Bosch to invest 300m euros in AI, employ 100 experts from India, USA, Germany

by Autocar Pro News Desk , 04 Jul 2017


image

Bosch is to invest 300 million euro (Rs 2,293 crore) in the Bosch Center for Artificial Intelligence over the next five years. The technology products and services major will also hire 100 experts in India, US and Germany. The company announced this today at Bosch Mobility Experience, Boxberg, Germany.

Identifying autonomous vehicles as the future towards safer urban mobility, the German major is working towards developing Artificial Intelligence (AI) that will not only be able to drive defensively but also have the ability to react faster than humans. Bosch believes that AI will help make roads in our urban areas safer – for pedestrians, cyclists, and, not least, for the occupants of vehicles.

In 2016 sales in driver assistance system first passed the billion-euro mark – orders last year were reported to be worth 3.5 billion euros (Rs 26,754 crore). Unit sales of radar sensors are expected to grow by 60 percent this year, and those of video sensors by 80 percent.

In April, 2017 the company announced its alliance with Daimler to advance the development of fully automated and driverless motoring. 

Three steps to make self-driving a reality
Bosch believes to make self-driving cars a reality requires three crucial steps.

The first is understanding. The car has to know what its sensors are detecting. Like a human being, a computer with artificial intelligence first has to learn. In this context, experts speak about deep learning. But while a small child only needs to see a few trucks before it is able to recognise any truck as such, computers in the laboratory have to see millions of commercial vehicles before they can identify a truck. To be viable in road traffic, artificial intelligence has to sift millions of images and reliably identify cars, trucks, pedestrians, cyclists, trees, and other objects.

The second one is to enable the cars to make decisions. Cars have to be capable of more than perceiving and understanding their surroundings. They also have to learn to anticipate, to guess what is most likely going to happen in the next few seconds. The range of sensor data creates the basis on which artificial intelligence can make decisions. When radar and video data are merged, the image of the car’s surroundings becomes more detailed, allowing pedestrians and their direction of movement to be identified. On this basis, the AI system computes the probability of someone moving onto the road ahead, and initiates braking in good time.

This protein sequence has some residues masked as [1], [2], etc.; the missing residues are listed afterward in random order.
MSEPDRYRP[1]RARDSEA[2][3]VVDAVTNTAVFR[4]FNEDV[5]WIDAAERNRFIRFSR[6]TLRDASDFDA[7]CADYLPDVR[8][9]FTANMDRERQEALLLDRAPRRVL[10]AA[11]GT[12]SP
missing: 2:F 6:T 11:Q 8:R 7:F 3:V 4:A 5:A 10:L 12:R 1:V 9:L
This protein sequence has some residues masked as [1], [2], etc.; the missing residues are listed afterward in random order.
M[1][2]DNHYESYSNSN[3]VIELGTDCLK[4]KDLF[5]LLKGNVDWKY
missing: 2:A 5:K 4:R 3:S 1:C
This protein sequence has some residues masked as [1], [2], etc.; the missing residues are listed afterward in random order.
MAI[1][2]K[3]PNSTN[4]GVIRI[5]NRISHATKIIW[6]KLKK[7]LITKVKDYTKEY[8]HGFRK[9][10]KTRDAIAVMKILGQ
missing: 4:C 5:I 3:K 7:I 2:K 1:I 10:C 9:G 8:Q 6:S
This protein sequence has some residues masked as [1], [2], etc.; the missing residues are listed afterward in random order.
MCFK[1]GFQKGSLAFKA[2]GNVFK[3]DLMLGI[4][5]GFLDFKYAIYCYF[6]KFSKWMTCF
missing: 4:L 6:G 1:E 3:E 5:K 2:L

The final step toward self-driving cars is high-resolution maps. Bosch is working on this together with TomTom, the Dutch provider of maps and traffic information, as well as with the Chinese companies AutoNavi, Baidu, and NavInfo. Bosch says its vision for the future is that vehicles should use sensor data to keep the cloud-based digital map constantly uptodate and wants to create an open standard for this. The empirical knowledge the company has gathered suggests that keeping a high-resolution map uptodate for freeways in Europe, North America, and Asia Pacific will require vehicle fleets of around one million vehicles each.

Role of big data
Data plays a crucial role in automated driving a self-driving car generates huge quantities of data – as much as one gigabyte a second. Processing such huge quantities of data needs for more than classic control units, Instead, a car equipped with artificial intelligence also needs a brain. Bosch says it will deliver this brain for self-driving cars in the future and its AI onboard computer is expected to go into production by the beginning of the next decade at the latest.

This computer for AI will guide self-driving cars through even complex traffic situations, or ones that are new to the car. To do so, it will need to be capable of up to 30 trillion floating-point operations per second – three times as many as a human brain. And with every new situation it encounters on the road, artificial intelligence will learn more.


comments powered by Disqus